What kind of car do you drive?

Well, I’m pretty big, so I usually drive a Cadillac. Even with gas prices up and a lot of good compact cars available, people are still buying SUVs and Cadillacs. A lot of people like to upgrade and sometimes that means going up to a bigger vehicle.

One of your dealerships sells Toyotas. What changes have you seen through the trouble the company had with gas pedal problems, the recall and, now, shipment problems resulting from the March earthquake and tsunami?

Right now, the biggest problem they’re having is delivering cars as a result of the tsunami. That was a horrible tragedy. But the one thing you can say about Toyota is that it’s a resilient company. Even with some of the problems they had and what they’re having to deal with after the disaster, they still make great cars. I’m sure they will make it.

You’re a big booster of UNLV. Is that important?

When UNLV basketball was really going well back in the ’90s, it got the community going in one direction, particularly since we don’t have (National Basketball Association) or (National Football League) teams. It was so much fun. That’s what our athletic department is trying to do right now. With Dave Rice as head coach and Stacey Augmon as assistant coach, who both played on that 1990 national championship team, I think you’re going to see community involvement go to an all-time high. We need something positive in this community to get us feeling better about ourselves.

What was your reaction to how the Nevada Legislature handled the funding of UNLV and education in this state?

It’s hard for me to get involved in that because I’ve had conversations with some people close to UNLV’s president and with the athletic director. It seems like it’s harder for government to make adjustments to the market than private enterprise. In private enterprise, you have no choice. You either make adjustments or you go out of business. For those guys, it’s a different scenario. They don’t think they can get by with some cuts, but at the end of the day I think they can.

What are your views on the UNLV Now stadium proposal under consideration?

I think it would be fantastic, but from what I have read in the paper, the Legislature has turned down what they needed to finance it. I think it would be awesome to have some kind of facility. We’re going to have a new practice facility for basketball. The football facilities on campus are a lot better than they used to be and the baseball team is moving in the right direction. So I think the future is bright for UNLV athletics.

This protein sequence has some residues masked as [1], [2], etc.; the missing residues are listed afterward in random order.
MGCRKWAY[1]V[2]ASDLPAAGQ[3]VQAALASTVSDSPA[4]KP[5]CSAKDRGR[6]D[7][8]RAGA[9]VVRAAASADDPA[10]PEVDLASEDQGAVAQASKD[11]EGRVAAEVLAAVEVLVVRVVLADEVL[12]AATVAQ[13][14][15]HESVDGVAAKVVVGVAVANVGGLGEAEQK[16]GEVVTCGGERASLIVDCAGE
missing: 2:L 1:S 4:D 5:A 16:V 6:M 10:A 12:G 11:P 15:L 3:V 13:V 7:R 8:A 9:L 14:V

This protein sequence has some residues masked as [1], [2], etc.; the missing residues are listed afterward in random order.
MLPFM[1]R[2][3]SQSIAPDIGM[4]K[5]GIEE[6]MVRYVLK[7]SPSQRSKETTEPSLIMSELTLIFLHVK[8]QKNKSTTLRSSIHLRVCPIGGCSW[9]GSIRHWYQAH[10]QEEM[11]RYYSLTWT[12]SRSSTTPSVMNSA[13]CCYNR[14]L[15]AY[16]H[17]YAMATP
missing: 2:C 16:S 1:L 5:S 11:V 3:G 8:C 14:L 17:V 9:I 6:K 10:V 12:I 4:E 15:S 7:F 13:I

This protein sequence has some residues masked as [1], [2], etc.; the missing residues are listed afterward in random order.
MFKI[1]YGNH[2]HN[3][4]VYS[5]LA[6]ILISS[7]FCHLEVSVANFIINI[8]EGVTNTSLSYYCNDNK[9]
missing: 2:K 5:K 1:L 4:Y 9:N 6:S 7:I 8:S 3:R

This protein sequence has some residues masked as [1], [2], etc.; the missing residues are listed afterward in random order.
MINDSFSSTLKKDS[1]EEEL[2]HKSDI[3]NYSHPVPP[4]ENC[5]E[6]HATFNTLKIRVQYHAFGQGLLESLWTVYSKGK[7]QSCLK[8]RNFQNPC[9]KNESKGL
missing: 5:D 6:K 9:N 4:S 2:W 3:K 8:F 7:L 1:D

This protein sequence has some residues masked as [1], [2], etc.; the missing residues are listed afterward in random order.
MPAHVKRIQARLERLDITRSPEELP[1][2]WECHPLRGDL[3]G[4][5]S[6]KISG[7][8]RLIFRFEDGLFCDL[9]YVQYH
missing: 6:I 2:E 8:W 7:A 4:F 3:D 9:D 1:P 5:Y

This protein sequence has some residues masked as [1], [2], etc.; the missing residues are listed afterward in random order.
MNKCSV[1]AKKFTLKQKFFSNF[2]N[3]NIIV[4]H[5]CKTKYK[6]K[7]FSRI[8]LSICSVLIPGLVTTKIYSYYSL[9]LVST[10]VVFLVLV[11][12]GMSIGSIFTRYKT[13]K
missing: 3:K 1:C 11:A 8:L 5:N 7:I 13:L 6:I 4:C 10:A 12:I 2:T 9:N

Does UNLV need a football stadium on campus?


What’s your reaction to the recent athletic cheating scandals at the University of Southern California as well as Ohio State?

That’s a hard question to answer because the NCAA has some tough rules that we have to keep up with because we own our own high school. Findlay College Prep is one of the premier high schools in the country in terms of basketball. When somebody blatantly cheats, they probably deserve the punishment they get. I’m not sure that the rules aren’t bent all the time, but some of the stuff I’ve read about seems pretty blatant. When you start lying about stuff, you get in trouble.

Do you think former Rebel Coach Jerry Tarkanian got a raw deal from the NCAA?

He got a very raw deal. It was ridiculous. I read the allegations and it was a joke. Giving a kid a ride to class? C’mon! I don’t want to get into any NCAA-bashing though. There just needs to be a little common sense applied to the rules.

Most people say you had the talent to play professional basketball. Do you have any regrets about not pursuing a career in the NBA?

You know, I actually do because I could have told my kids that I played in the NBA. My three sons and my daughter really like professional basketball so it would have been kind of neat to say I played in the NBA. The coach at UNLV, Rolland Todd, left and went to the Portland Trail Blazers when it was an expansion team and he offered me a spot on the team and I declined.


I wanted to stay here and work. I was a young kid.

If the NBA ever located a franchise in Las Vegas, how do you think that would impact support for your beloved UNLV Rebels?

I think it would actually enhance it if the city is big enough to support both. We’d need to get more bodies to fill both arenas, but I think it would be positive.